The Big Idea That Can Revolutionize Higher Education: 'MOOC'

Posted: May 13, 2012 at 1:11 am


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Massive open online courses combine the best of college -- exceptional instruction -- with the best of technology -- online interactive learning. Is this the future of efficient, effective education?

Reuters

In the historic sweep of technology, higher education stands apart as a bastion of old-fashioned thinking. But in anticipation that the information revolution is coming for colleges, Ivy League colleges are competing to create online classes without the Ivy League price tag and without the Ivy League admission hurdles. In a recent article in the New Yorker, the President of Stanford, John Hennessy said, "There's a tsunami coming."

Daphne Koller, a professor of Computer Science at Stanford University and the co-founder of Coursera, a free online classroom, believes that Hennessy is right. "The tsunami is coming whether we like it or not," she said. "You can be crushed or you can surf and it is better to surf."

Coursera is a massive online open classroom -- or MOOC -- that operates in conjunction with four top universities - Stanford, University of Pennsylvania, the University of Michigan, and Princeton. Co-founded by Koller and Andrew Ng, Coursera currently offers forty classes on topics ranging from poetry to robotics. Like a traditional class, each online class is comprised of a series of video lectures with PowerPoint slides. Students can participate in discussion boards and are graded on the assignments. Students who complete the course with passing grades receive a certificate of completion.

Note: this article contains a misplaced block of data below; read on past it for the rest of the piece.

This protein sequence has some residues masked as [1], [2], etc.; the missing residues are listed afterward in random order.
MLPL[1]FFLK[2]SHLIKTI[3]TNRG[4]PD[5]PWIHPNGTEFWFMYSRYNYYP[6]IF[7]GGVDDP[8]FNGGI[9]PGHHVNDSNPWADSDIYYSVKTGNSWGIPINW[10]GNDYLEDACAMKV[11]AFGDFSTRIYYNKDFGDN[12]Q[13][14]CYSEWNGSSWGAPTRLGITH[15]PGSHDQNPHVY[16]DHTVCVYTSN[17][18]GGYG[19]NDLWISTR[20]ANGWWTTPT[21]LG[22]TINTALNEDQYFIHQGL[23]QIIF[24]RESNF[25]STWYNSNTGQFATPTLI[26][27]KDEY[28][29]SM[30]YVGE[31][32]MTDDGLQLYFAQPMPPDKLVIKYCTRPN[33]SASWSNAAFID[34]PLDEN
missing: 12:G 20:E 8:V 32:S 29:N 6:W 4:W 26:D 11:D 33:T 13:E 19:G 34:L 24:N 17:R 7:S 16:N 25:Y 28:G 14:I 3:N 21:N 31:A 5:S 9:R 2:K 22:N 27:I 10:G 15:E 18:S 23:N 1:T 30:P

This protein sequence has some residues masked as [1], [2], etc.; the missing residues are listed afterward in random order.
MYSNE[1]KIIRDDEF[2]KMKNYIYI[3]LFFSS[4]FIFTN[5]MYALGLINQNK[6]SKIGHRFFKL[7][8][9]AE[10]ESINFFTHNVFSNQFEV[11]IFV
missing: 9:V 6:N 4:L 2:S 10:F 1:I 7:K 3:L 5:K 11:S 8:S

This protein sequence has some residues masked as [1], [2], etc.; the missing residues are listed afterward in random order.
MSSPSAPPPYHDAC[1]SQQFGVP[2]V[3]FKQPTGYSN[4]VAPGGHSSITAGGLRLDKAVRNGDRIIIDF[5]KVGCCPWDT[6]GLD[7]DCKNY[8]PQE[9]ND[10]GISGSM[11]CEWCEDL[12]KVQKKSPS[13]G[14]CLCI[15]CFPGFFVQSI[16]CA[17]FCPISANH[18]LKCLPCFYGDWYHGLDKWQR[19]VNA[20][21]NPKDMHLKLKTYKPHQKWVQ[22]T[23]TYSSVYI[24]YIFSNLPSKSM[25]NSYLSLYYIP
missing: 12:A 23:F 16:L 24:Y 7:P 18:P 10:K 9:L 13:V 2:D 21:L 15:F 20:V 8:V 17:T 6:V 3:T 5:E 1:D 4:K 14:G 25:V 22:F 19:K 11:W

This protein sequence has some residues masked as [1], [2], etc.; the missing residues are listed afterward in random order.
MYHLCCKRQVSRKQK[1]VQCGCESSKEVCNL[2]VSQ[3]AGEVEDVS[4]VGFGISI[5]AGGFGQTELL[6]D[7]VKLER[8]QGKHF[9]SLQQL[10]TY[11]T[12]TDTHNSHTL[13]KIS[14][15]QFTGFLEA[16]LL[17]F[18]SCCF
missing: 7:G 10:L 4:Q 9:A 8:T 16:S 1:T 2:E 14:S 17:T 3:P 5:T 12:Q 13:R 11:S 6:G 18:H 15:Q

Earlier this month, Coursera was joined by another Ivy League MOOC, edX. EdX, a joint education venture run by MIT and Harvard, will begin offering online classes in Fall 2012. About 120,000 students signed up for the first MITx course, "Circuits and Electronics,'' in March. In a video on their website, President, Anant Agarwal, explained that like Coursera, edX classes will be open to anyone.

Students who complete the course would be offered a certificate, rather than college credit.

Coursera and edX have more in common with the Khan Academy than with the typical online classes offered by most colleges and for-profit enterprises, like the University of Phoenix. The Khan Academy began as a series of lectures given by Sal Khan, a hedge fund manager, to help his cousin with her math homework. He uploaded his explanations to algebra problems to YouTube and was surprised when his videos began to attract a huge following. With backing by the Gates Foundation and Google, the Khan Academy now features 3,200 videos on everything from math to history.

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The Big Idea That Can Revolutionize Higher Education: 'MOOC'

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May 13th, 2012 at 1:11 am

Posted in Online Education